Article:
Saturday, November 22, 2014

Phuchka na Fuchka -- street food in the house

The House usually lies empty at ten in the morning.
Except for the sounds that the house makes.


Creak of the wood frames.
Squeaks in the attic.
Hiss of the heating pipes that run unseen.
Rattle of the shingles.
Murmur of the wind across the glass window panes.

Ten is a time for the house to be by itself, to do as it pleases. Probably it soaks itself in the winter sun, stretches its limbs, relaxes and drinks a cup of tea in leisure.Maybe it turns on the TV and watches "Real Housewives of LA" in the glare of the sun.I don't know if it throws pakori and chai parties on days when the sky is grey and there is rain drumming on the windows but I have a hunch that on particularly cold days, when the sun is toasty and warm, it probably takes a nap.

As the sun shifts, throwing shadows from this room to that, circling the house, peeking in through one bedroom window and then another, the house dances, plays music and patiently waits.

And then the shadows get longer. The house shifts, wraps up the sun soaked throws, plumps up the cushions and gets ready. The creaks and the murmurs quieten. They know the house will no longer be by itself. With the yellow bus rolling to a stop at the curb, footsteps will run through the garage and voices will fill the house.

Today I was there with the house. It behaved very well, polite and well-mannered. No raucous parties. No tantrums. I soaked up the sun, took a nap, and  kept thinking how lucky the house was.


And then I made myself some Phuchka.

A very different ambiance to have Phuchka, I must say. I don't know how the "phuchka" felt in this ultra sterile and quiet environment. It probably missed the giggling young girls with their long and short plaits, their hearts yet to see disappointments, standing in a circle around the "phuckawallah", asking for more tamarind water, begging for a "fau". Sitting there, the phuchka probably gloated with pride and self-importance, its chest pumped high with all the attention.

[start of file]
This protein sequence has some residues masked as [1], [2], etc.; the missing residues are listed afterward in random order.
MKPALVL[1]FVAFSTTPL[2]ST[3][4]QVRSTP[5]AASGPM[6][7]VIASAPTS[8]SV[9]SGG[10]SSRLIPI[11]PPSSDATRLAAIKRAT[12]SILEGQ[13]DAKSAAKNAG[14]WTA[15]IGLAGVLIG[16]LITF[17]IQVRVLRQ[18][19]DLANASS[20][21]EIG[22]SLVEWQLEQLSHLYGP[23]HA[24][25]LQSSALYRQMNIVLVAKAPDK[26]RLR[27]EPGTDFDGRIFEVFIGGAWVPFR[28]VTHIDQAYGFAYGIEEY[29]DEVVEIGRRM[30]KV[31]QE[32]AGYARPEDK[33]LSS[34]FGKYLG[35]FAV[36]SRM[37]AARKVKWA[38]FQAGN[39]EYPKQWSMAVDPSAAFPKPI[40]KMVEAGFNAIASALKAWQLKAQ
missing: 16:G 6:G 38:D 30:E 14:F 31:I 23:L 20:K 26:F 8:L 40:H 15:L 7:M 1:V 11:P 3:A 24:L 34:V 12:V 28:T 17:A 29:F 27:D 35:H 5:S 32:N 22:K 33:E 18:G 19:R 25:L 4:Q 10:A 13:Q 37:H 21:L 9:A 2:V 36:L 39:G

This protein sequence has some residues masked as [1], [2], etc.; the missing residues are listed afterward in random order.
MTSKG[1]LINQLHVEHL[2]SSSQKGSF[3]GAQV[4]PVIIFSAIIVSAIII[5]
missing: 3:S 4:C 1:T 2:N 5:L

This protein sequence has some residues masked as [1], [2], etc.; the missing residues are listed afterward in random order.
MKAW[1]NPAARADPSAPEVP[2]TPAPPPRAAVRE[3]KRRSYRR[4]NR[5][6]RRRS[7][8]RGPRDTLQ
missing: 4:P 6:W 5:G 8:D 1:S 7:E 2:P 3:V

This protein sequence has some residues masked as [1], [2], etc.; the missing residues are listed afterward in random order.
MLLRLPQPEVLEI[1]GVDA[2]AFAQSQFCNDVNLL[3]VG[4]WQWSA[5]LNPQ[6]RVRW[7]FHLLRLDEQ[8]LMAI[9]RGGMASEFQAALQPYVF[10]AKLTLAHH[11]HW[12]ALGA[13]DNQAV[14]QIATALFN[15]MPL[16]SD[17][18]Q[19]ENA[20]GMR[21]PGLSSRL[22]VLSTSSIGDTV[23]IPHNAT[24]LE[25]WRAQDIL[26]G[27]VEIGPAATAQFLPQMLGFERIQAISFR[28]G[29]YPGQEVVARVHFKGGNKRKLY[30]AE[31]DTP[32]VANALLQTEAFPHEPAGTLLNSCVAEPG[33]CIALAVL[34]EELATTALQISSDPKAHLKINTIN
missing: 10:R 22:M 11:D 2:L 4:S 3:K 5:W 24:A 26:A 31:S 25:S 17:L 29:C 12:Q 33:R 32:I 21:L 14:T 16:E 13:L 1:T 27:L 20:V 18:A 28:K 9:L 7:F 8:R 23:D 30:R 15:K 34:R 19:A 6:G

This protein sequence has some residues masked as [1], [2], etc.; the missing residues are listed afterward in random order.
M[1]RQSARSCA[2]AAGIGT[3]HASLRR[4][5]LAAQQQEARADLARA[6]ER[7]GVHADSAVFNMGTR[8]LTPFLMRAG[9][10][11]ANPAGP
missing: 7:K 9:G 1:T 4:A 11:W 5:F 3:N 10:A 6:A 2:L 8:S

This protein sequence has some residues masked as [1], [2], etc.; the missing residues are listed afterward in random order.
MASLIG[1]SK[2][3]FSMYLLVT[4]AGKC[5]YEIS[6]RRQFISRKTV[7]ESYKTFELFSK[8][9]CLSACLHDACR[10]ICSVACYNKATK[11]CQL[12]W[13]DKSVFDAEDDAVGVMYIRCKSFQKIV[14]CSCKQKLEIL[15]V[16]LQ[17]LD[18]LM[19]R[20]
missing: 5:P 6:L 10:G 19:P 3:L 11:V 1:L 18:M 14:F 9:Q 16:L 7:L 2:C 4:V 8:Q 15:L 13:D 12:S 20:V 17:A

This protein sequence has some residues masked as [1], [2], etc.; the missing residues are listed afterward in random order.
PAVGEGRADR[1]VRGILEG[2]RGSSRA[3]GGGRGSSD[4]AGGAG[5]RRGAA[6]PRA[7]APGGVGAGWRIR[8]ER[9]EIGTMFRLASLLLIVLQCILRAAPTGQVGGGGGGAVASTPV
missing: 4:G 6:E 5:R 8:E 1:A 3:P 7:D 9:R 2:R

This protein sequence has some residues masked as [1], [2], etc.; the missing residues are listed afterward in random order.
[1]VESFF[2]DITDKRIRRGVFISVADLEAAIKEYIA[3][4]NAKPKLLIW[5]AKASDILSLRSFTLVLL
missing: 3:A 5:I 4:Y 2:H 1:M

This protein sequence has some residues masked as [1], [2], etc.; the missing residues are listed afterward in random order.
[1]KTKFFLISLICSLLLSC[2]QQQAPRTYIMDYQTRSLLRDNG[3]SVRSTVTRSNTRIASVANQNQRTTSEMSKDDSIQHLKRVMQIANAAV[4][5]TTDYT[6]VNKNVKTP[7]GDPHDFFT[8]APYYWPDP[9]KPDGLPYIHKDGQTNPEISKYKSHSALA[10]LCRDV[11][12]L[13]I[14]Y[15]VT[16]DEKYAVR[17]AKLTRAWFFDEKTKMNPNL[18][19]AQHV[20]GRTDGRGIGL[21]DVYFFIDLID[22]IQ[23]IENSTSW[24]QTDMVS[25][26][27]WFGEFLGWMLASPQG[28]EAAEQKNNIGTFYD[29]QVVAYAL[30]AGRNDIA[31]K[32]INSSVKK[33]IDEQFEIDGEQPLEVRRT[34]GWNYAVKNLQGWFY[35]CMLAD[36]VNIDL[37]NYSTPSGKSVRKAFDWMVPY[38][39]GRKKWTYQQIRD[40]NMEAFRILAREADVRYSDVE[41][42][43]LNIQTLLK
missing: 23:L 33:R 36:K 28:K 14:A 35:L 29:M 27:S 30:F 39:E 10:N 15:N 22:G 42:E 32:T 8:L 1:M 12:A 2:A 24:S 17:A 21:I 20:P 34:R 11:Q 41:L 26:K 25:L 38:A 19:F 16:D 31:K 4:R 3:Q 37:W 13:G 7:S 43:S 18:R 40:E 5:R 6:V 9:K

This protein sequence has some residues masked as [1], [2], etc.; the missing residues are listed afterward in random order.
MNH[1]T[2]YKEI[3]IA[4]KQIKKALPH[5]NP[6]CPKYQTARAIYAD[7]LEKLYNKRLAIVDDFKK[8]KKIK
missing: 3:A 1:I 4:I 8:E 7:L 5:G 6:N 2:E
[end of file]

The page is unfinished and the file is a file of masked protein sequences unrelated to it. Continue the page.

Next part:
Today I am sure it was bored, serving a middle aged woman , in a squeaky clean home with no sweat or dirt in site. It probably complained to the house. I couldn't hear them talk but I did hear them whisper.

It didn't bother me.I stood by the kitchen island, shoving my phuchka with the potato stuffing and then dunking it in tamarind water. Popping each ball in my mouth it crossed my mind that I will probably never stand in a circle around the phuchkawallah, with a posse of girls, begging for a fau again. Those days lie far behind. The burst of the sour "tentul jwol" in my mouth is something I will always enjoy though.

A few days ago I had made phuchka for Big Sis and few of her friends who had come over for a movie and pizza evening. They watched "The Fault in our Stars" and I hesitantly served them phuchka  to start off.  The girls were super excited at the mere mention of "golgappa". They weren't cynical enough to distinguish between phuchka, panipuri and Golgappa, so all was good. I had toned down the spices that day and some of them vouched that they can handle more "hot spice" than this.

Today for only myself, I upped the green chillies though. I have no measurements and I tasted and adjusted the spices. It is very simple so I am sure you can do the same. I used ready made puris but if you want to make your own KichuKhon has the recipe.

Tentul Jol or Tamarind Water

To make the tamarind water, soak a ball of seedless tamarind in about 2 cups of warm water for 15 minutes. After the tamarind softens, rub with your fingers to extract the tamarind pulp and mix it with the water.

Now strain this mixture into another bowl to get the tamarind water without any pulp

To the strained water add
Rock Salt/Kala Namak or Pink Salt
Bhaja Masla (Toast cumin seeds and red chilli and then grind to powder)
paste of 2 green chillies
little sugar
little lime juice
Chat masala
few coriander leaves finely chopped

Taste and adjust the above

Mix well and add about 1 cup more water.

For the Potatoes

Boil and mash Potatoes

Separately boil some yellow peas

To the potatoes add
Rock Salt/Kala Namak or Pink Salt
Bhaja Masla (Toast cumin seeds and red chilli and then grind to powder)
Chopped green chilli

Red chilli powder
few tsp of the tamarind water